Tax Commission, Assessors wrangle over authority

By William Taylor Potter and Christian Boutwell

BATON ROUGE — Baton Rouge Attorney Brian Eddington and State Tax Commission chairman Lawrence Chehardy entered a heated discussion Wednesday during the Tax Commission’s meeting Wednesday whether local assessors or the commission has the more authentic authority to assess values for property tax purposes.

Neither was persuaded otherwise.

The commission has accepted language changes to its rules for emergencies which outline procedures for reappraisals.

Eddington was representing the Louisiana Assessors’ Association in how and when parish property is appraised. Normally, property is valued no more than once every four years on a date determined by the Tax Commission.

“As a matter of law, and as the Supreme Court has repeatedly stated,” he argue, that the assessors’ determination of value is presumed to be correct,” Eddington said, adding that the commission’s function is one of review, not assessment, and that the tax commission cannot usurp an assessors’ sole authority to assess property for ad valorem taxation purposes.

Eddington said the commission does not possess the legal authority to substitute its opinion over that of the assessor. He said the only time the commission can legally substitute an assessment is if the commission finds the assessor committed an “abuse of discretion.”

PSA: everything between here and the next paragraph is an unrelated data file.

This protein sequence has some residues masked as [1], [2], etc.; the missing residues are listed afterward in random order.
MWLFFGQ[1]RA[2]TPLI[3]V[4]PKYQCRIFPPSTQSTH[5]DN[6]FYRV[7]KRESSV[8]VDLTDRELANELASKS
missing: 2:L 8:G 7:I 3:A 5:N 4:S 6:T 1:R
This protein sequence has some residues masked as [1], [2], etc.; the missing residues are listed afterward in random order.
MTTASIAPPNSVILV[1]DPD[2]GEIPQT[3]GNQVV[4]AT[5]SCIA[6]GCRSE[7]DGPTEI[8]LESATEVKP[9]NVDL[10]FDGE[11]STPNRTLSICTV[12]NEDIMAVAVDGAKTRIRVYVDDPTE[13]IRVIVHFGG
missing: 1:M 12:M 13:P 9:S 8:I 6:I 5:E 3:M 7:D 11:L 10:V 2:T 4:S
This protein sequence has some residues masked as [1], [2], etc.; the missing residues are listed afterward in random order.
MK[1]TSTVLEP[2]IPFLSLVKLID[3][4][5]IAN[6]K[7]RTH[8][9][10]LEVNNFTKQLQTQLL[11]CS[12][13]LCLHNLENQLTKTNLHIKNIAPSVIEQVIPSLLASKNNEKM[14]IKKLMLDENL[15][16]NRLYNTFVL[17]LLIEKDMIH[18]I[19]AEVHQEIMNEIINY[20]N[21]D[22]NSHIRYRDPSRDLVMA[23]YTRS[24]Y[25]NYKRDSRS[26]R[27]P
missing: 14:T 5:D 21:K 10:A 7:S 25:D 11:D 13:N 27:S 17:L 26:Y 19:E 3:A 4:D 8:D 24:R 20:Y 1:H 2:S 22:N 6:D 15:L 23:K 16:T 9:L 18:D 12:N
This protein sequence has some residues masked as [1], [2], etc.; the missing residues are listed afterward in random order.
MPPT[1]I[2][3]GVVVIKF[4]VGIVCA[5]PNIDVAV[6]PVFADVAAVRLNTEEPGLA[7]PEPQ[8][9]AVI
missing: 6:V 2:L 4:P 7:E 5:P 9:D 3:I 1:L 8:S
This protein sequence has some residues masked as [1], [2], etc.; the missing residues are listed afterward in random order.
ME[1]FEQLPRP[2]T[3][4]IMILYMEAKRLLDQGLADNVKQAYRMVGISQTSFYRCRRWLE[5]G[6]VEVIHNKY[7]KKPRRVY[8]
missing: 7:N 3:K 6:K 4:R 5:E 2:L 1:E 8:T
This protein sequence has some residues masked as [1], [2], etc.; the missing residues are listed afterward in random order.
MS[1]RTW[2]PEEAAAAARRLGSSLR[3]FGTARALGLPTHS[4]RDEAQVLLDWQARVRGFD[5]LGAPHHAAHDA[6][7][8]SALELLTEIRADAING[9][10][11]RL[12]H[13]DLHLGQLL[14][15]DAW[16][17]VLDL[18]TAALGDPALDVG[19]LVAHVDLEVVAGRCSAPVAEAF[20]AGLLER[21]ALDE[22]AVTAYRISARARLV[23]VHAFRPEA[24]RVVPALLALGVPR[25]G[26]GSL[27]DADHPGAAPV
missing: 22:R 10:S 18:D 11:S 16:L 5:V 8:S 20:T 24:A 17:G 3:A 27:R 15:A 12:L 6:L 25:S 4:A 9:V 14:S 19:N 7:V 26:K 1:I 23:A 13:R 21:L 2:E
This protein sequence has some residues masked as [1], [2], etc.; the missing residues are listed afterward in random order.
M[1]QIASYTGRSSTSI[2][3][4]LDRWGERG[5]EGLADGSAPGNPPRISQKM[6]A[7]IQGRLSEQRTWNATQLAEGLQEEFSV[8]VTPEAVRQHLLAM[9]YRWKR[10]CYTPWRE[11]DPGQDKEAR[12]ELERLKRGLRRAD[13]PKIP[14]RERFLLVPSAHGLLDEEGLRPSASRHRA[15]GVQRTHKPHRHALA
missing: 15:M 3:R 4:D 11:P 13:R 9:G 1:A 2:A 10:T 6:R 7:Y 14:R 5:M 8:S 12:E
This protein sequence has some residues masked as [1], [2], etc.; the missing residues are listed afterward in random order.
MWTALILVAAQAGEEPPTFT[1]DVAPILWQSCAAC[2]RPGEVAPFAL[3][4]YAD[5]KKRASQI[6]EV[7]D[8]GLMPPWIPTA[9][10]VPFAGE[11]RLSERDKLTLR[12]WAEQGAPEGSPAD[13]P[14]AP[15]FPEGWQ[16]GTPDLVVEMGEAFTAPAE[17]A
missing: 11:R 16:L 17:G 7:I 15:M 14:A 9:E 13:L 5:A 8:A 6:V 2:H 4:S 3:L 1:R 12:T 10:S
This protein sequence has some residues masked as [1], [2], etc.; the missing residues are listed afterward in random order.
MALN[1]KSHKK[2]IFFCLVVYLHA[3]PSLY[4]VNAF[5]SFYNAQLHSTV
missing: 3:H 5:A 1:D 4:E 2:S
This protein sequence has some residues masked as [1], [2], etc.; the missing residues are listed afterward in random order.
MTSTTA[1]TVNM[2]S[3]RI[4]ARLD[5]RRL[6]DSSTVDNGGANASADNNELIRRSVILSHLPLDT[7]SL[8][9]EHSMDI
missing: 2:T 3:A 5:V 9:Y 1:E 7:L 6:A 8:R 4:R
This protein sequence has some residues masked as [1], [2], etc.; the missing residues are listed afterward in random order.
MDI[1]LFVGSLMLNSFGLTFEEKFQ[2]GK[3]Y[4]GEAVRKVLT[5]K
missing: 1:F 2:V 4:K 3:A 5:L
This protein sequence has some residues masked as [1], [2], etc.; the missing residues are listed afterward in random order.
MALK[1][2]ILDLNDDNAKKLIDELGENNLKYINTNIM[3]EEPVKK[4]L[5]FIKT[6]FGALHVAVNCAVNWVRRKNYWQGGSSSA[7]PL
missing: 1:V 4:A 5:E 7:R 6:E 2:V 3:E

Chehardy countered that the commission would only need to include the phrase “abuse of discretion” when making the decision to replace an assessment.  Eddington warned that would prompt a legal action.

“If you can’t find and if you do not find that the assessor’s error was so egregious that it rose to the level of abuse of discretion, this commission does not have the legal authority to substitute its opinion for that of the assessor.”

Chehardy said the parish assessors would likely not want the phrase “abuse of discretion” included every time the commission changes an assessment, as it might be used against them during election season.

“I’ve got to tell you, if I were an assessor, even if the commission disagreed with the value I had by one dollar, the absolute last thing that I would want the commission to say in its decision is that assessor. . . has committed an abuse of discretion. I’m thinking in terms of election time.”

New Orleans and Covington attorney Christian Weiler was scheduled to speak on behalf or Orleans Parish Assessor Erroll Williams and St. Tammany Parish Assessor Louis Fitzmorris following Eddington, but Weiler said he had nothing more to add until they reviewed changes made to the rule.